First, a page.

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The Business Model Manifesto

Business Model ManifestoBusiness models… what are they and why are they important? This is the fundamental question I’ve been asking myself as I prepare my presentation to National Speakers next week. The title is ‘Business Models for Speakers’. And, thus I’ve created ‘The Business Model Manifesto. It offers ten principles for understanding business models.

1 Are like belly buttons

Business models are like belly buttons because every business has one. As soon as we decide to go into business we adopt a business model. For instance, as soon as you decide to open a shop, you’ve chosen a retail business model.

[Tweet “Business models are like belly buttons – everyone’s got one”]

2 Are as old as business

Following on from rule #1, given every business has a business model then clearly they are not new… they are as old as business itself.

3 Have fresh importance

Business models have enjoyed a fresh resurgence in recent years. They have come to prominence due to the dotcom era where new businesses were popping up every day with different models for delivering value to customers. The underlying driver for this shift is the rise of digital technology, which has created a whole host of new business model opportunities. For instance, retail can now be a physical store, an online store or a combination of both. Today, business models are a primary way to innovate to disrupt existing industries or to avoid your own disruption.

4 Are your Second Biggest Decision

The first and biggest decision you make in business is to decide to be in business. And, as soon as you decide what type of business you are going to run then you’re choosing your business model. Therefore, your business model is the second biggest decision you’ll make. This is a useful context for understanding it’s importance.

5 Value is Everything

Business models are based on the value you provide for your customers. A common definition of a business model is:

How a business creates and delivers value to its customers.

Therefore, two fundamental questions for any business are:

  1. What value do you provide?
  2. And, how do you deliver this?

[Tweet “Value is everything when it comes to business models #valueproposition”]

6 Your Customer is Your Context

A third fundamental question about business models is:

Who is your customer?

This is crucial because the value you provide is perceived in different ways by different customers – and even at different times by the same customers. For instance, sometimes you might buy a take-away coffee because you want something fast; sometimes you might want a coffee to sit down and savour in a comfortable setting; and at other times you might make a coffee at home. In each of these cases, having a coffee is vital and the why, when and where you drink it changes. Ultimately, your customer is the context for deciding which business model to employ. It will determine what value is important and how best to deliver it.

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7 The Best Fit Wins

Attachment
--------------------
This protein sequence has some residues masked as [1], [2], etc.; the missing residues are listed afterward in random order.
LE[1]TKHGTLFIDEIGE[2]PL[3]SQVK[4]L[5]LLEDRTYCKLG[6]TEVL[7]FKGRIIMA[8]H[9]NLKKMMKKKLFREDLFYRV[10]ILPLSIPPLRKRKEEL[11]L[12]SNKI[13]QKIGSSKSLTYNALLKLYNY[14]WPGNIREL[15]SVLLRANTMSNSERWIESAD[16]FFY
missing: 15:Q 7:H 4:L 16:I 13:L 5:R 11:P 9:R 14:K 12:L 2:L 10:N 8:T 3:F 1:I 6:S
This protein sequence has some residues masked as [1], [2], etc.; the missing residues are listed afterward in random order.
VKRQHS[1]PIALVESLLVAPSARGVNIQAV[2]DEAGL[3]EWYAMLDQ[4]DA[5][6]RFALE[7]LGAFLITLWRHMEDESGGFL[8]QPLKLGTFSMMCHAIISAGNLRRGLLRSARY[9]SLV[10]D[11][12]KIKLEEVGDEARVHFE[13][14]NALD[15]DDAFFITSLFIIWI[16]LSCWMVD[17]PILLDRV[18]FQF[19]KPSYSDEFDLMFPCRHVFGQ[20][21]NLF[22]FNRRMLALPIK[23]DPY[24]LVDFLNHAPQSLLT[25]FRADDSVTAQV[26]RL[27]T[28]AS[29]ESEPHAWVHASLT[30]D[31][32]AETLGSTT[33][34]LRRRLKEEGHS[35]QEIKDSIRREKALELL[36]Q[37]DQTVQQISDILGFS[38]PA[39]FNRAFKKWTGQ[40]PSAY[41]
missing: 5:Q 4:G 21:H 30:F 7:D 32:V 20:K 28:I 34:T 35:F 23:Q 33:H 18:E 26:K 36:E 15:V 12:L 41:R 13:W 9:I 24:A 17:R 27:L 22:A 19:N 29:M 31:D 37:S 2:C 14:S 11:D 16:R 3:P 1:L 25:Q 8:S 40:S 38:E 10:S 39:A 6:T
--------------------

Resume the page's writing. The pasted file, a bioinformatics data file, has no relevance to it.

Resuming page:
And, so it follows: How do you know if you have the right business model? The right business model is the one that is the best fit between these three forces:

  1. What you offer
  2. How you deliver it and
  3. What your customers want

8 Are like skinning a cat

Business models are like skinning a cat. As the old saying suggests, there’s always more than one way to… And, the same applies for your business. As you can see in our previous coffee examples there are always plenty of ways to provide coffee. Which one will you choose?

[Tweet “Business models are like skinning a cat – plenty of ways to do it #manifesto”]

9 Be like water

Business models are like water…

  • If you’re a startup your business model might be fast and ever changing form just like steam. Your goal is to give it some solid form.
  • If you’re an established business you might be slow, steady and fixed like ice. Your goal is to loosen up a little to be open to new ways of doing things.
  • Ideally, you will be flexible and fluid like water where you are able to move, change and tweak your business model to suit the changing needs and wants of your customers and the fresh opportunities for delivering this is in different ways.

10 Disrupt yourself!

The big conversation around business models today is disruption. At a simple level, it’s the creation of new business models that provide fresh value in novel ways. In some cases, a change in business model has upset, dismantled and completely redesign entire industries. For example, bookshops are dying as they are trumped by online stores. Likewise, by allowing customers to buy one song at a time iTunes has disrupted traditional music sales that relied on selling albums. There is so much focus on business model innovation and disruption, now you need to be disrupting yourself before someone else does. At least this way you’ll have some say about when and where it happens.

QUESTIONS

  • What’s your business model?
  • What are the risks of maintaining this business model?
  • What are the opportunities for changing it?

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